What can you say to a friend who feels like giving up, who can’t take the hardship anymore? Here’s what I did say:
Jerry, I certainly feel for you. I can’t imagine how I would be feeling if what is happening to you happened to me. I have wondered what to say. Here’s my best shot. Hope to God it helps.
Today we need to remember the scores of pastors in China, who are doing what they have done for years, preaching the Gospel. And the government is doing what it has done for years, throw them in prison—some for the tenth time. They may stay there for five years. Someone told me that you can’t trust a minister who hasn’t been in prison. He’s the real deal. They refuse to be angry at God—or even the government. It is not about them and their welfare. It is not survive or else. It is obey or else.
Today we need to pray for the persecuted church in Africa, where throngs are fleeing for their very lives—and many don’t make it. Those who do refuse to recant under threat of the loss of life or limb. It is not about them. It is about their eternity.
Paul could speak. Look at the grocery list of his hardship (2 Cor. 11). None of us has anything close. Yet he was able to say to the Colossians: “I rejoice is my sufferings for your sake” (1:24). He called suffering for Christ a gift to be received rather than a burden to bear (Phil. 1:29).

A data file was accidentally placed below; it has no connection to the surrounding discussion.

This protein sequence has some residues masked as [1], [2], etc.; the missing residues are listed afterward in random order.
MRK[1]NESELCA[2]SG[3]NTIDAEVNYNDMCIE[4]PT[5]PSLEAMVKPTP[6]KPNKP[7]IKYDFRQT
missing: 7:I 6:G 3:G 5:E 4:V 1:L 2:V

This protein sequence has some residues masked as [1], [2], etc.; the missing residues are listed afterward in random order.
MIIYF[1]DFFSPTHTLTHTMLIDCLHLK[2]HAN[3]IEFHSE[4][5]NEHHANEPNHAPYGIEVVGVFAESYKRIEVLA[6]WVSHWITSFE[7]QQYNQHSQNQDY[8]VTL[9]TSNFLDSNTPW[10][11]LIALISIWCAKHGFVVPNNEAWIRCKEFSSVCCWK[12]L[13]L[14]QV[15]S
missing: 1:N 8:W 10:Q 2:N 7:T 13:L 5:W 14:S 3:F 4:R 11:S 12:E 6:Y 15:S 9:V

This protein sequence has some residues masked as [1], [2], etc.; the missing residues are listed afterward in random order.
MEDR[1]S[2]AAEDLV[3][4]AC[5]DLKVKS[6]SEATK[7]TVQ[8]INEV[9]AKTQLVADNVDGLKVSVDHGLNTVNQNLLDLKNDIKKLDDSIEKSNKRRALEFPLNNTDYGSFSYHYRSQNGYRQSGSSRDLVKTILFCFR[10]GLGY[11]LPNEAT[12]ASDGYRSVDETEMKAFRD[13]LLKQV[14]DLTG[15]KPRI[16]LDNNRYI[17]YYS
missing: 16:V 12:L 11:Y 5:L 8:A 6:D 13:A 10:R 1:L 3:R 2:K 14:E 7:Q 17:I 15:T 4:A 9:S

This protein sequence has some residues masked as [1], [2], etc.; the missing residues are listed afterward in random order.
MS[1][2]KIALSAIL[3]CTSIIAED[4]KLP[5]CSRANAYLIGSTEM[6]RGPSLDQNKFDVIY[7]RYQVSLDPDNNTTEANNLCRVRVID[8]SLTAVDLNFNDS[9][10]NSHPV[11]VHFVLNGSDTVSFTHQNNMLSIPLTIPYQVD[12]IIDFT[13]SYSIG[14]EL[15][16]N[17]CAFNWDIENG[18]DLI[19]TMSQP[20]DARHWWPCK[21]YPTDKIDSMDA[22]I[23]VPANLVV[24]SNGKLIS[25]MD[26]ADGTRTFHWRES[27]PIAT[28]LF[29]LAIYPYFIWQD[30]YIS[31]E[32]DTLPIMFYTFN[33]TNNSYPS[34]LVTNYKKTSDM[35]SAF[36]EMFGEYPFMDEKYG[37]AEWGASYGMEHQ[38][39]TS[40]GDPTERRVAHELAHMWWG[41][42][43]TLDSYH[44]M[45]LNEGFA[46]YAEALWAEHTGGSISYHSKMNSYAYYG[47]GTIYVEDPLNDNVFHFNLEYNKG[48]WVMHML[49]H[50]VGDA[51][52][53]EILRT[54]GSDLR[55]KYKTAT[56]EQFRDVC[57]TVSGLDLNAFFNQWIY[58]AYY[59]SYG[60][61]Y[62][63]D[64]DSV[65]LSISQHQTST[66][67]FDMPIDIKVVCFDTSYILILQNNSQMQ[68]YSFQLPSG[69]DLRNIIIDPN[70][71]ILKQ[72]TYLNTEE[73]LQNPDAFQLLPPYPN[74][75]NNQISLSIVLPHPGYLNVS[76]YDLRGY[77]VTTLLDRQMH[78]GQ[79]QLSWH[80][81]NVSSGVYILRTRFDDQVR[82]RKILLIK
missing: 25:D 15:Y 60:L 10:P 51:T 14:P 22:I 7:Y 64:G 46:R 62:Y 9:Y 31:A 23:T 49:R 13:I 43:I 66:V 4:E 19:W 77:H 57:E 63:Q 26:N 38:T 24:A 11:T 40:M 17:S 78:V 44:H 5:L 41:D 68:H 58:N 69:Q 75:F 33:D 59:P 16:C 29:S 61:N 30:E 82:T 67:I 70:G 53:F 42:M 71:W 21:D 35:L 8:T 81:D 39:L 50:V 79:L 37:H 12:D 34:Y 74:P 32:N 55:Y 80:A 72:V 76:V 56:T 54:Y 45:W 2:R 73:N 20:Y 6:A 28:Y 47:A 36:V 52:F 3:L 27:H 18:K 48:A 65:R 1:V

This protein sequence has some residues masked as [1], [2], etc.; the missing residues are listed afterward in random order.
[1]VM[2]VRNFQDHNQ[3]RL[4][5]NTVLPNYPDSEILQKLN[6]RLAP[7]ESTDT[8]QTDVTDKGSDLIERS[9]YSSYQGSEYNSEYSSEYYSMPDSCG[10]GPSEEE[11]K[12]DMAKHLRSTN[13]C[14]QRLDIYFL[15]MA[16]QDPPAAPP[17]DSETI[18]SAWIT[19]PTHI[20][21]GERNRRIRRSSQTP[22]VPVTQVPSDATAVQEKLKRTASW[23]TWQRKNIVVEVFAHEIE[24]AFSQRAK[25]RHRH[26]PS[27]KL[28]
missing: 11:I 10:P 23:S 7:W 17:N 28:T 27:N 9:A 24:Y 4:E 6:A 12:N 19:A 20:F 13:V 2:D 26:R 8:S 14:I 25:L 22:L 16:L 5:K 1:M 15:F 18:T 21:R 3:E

And Peter told us not to be surprised at the “fiery ordeal which comes upon you to prove you, as though something strange were happening to you” (I Peter 4:12). Unfortunate—yes; strange—no. Difficult—by all means; strange—hardly. Suffering is democratic; we all go through it, but all in different ways. Peter followed with this exhortation: “But rejoice in so far as you share Christ’s sufferings, that you may also rejoice and be glad when his glory is revealed” (13).
We live for the age to come. We live in the now; we live for the not yet. Like Peter, who went through great hardship and probably died crucified upside down, you can learn to “set your hope fully on the grace that is coming to you at the revelation of Jesus Christ” (I Peter 1:13). We’re not home yet. We are called strangers, aliens, and sojourners. So we don’t settle down, as if this is all there is. When I am faced with hardship, I try to look beyond the horizon.
All of which enables us to do what the champions in the Hebrews Hall of Fame (Heb. 11) chose to do—put their marbles in the world to come. Like Jesus, we endure, for the joy set before us. If we have joy now, we enjoy. If we do not, we endure. It may be the most important quality for end-time believers who know it is going to get worse before it gets better. But the better is “out of this world!”